Our society is based on communication technologies. Since the last decade, wireless communications have seen the development of systems based on visible light. For the moment, Visible Light Communication (VLC) sources are based on inorganic GaN Light-Emitting Diodes (LEDs), which exhibit a suitable lifetime for fast modulations but remain more expensive than a classical incandescence lighting. Other negative points are the cold light sensation related to the nature of the GaN LEDs and the scarcity of Ga and In atoms. Therefore, there is a need for low cost and large area technologies for VLC applications. While Organic LEDs (OLEDs) have been evaluated for this application, their limited charge transport properties force their use over small device area, which is not compatible with lighting. The EMIPERO project aims at exploiting Hybrid Organic Perovskite (HOP) materials to demonstrate a relevant technology for light emission, especially suited for VLC applications.To shift from organic emitters towards HOPs is thought to be an effective strategy towards fast modulation speeds or towards emission over larger area, thanks to the high and balanced charge carrier mobilities (10 cm²/V.s for the holes and electrons). HOP materials are relevant candidates for integrated solid-state light emitting devices such as LEDs or microlasers for several reasons. They present strong radiative recombination processes which are associated with only few contributions from non-radiative decays. Bandgap engineering of HOP materials is achievable from simple strategies from solutions, in particular the green range can be easily reached thanks to the chemical flexibility of HOPs. Finally, HOPs are grown by low temperature solution processed methods, compatible with the processes used to realize LEDs and laser diodes (LDs) on a large-scale, on top of a cheap support, possibly integrated in silicon devices. All the HOP based laser devices presented in the literature up to now are optically pumped. Electrically pumped lasing is still an important challenge to complete. The combination of the excellent optical properties of the HOP materials with suitable laser designs and high quality electrical contacts remains then to be demonstrated in order to achieve electrically-driven laser.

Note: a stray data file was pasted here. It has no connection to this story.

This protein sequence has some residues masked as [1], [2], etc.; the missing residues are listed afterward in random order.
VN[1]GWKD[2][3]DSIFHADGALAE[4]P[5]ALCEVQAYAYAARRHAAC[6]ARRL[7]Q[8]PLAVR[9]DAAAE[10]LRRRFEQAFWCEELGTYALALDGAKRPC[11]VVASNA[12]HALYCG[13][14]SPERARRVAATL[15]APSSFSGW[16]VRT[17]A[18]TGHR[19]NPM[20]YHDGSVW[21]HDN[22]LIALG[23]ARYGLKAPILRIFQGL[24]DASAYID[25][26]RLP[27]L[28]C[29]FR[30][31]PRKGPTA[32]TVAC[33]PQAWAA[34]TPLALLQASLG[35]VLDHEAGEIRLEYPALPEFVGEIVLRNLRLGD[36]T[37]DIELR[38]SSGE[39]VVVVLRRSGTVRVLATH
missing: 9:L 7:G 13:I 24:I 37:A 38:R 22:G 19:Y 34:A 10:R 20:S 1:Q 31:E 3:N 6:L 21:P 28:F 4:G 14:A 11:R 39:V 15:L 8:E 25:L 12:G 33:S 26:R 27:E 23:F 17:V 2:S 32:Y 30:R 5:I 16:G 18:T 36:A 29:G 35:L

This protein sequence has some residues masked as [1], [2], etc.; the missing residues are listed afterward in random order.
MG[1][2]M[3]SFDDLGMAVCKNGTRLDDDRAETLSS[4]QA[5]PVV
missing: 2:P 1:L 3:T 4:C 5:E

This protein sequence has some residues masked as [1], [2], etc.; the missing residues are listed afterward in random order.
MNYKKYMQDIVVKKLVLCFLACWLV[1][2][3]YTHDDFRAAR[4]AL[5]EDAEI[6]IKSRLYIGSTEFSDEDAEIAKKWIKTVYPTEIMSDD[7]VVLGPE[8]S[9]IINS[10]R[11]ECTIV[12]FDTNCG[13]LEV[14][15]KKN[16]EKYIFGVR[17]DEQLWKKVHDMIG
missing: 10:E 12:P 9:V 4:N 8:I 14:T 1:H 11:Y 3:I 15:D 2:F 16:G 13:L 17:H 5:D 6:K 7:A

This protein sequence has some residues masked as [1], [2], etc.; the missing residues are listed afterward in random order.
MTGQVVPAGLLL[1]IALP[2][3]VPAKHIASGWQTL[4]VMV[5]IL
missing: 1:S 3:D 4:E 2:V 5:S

The EMIPERO project aims at exploiting HOP materials to demonstrate a relevant technology for light emission, especially suited for VLC applications. To this end, both HOP based LEDs and µ-lasers are proposed and the principal objective of EMIPERO project is to realize electrically driven HOP based light-emitting devices. The project proposes a complete study since the fundamental properties of the material in a view of its optimization for the laser effect until the performance characterizations of the devices in a transmission line. While HOP monocrystalline thin films will be used to explore the intrinsic properties of the hybrid perovskites and while reference perovskite based LED (PeLED) devices will be used to explore various VLC scenarios, HOP light emitting devices based on photonic nanostructures are proposed as a powerful technology for the control of the emission properties of the devices. The obtaining of electrically pumped lasing will benefit from the studies realized on PeLED. The problem of the stability of HOPs is addressed by using the most stable HOPs : the Ruddelsden-Popper hybrid perovskites.
The achievement of the devices relies on the skills of three complementary teams : a specialist of HOP materials (LAC), a specialist of nanophotonics for light emission (INL), and a specialist of organic semiconductors and more recently hybrid perovskites based optoelectronic devices (XLIM).

Project coordinator

Madame Emmanuelle Deleporte (Laboratoire Lumière, Matière et Interfaces)

The author of this summary is the project coordinator, who is responsible for the content of this summary. The ANR declines any responsibility as for its contents.

Partner

XLIM XLIM
INL-CNRS INSTITUT DES NANOTECHNOLOGIES DE LYON
LUMIN Laboratoire Lumière, Matière et Interfaces

Help of the ANR 524,303 euros
Beginning and duration of the scientific project: September 2018 - 42 Months